When setting empathic limits, it can be easy for us to feel uncomfortable and end up judging or shaming our child for what they are wanting. If we are feeling grounded and confident, we can offer loving acceptance of our child’s desires, while gently saying no (or not now).
“I hear you’d really like some lollies. Those ones look really yummy, huh? And it’s not time for sweet things now.”
“Wow! You really love that toy! It looks really cool, huh? And we aren’t buying toys today.”
“I really get that you’d like me to play more with you. It’s so much fun when we play like that, isn’t it? And I need to stop for now.”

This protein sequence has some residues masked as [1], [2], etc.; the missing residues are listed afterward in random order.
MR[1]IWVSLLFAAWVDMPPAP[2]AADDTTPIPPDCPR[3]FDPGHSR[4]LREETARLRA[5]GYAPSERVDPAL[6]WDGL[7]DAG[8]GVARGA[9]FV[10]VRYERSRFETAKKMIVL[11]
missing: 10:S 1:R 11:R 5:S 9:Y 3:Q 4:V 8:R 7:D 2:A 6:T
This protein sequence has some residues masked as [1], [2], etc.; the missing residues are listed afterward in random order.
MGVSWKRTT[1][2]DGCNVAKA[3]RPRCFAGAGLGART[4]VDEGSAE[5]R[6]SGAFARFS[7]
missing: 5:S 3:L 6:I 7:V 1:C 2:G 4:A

If you are finding it hard to empathise with your child’s want for sugary foods, another toy, more time with you or anything else, it can sometimes help to look back on your own childhood and remember what it was like for you to want something similar.
Sometimes we can remember how dearly we wanted something similar, and also offer our child self the empathy, understanding and acceptance she may have been longing for, but possibly not experienced at the time. And if healing tears come, welcome them. The release of feelings will likely help you feel lighter and more flexible around the topic.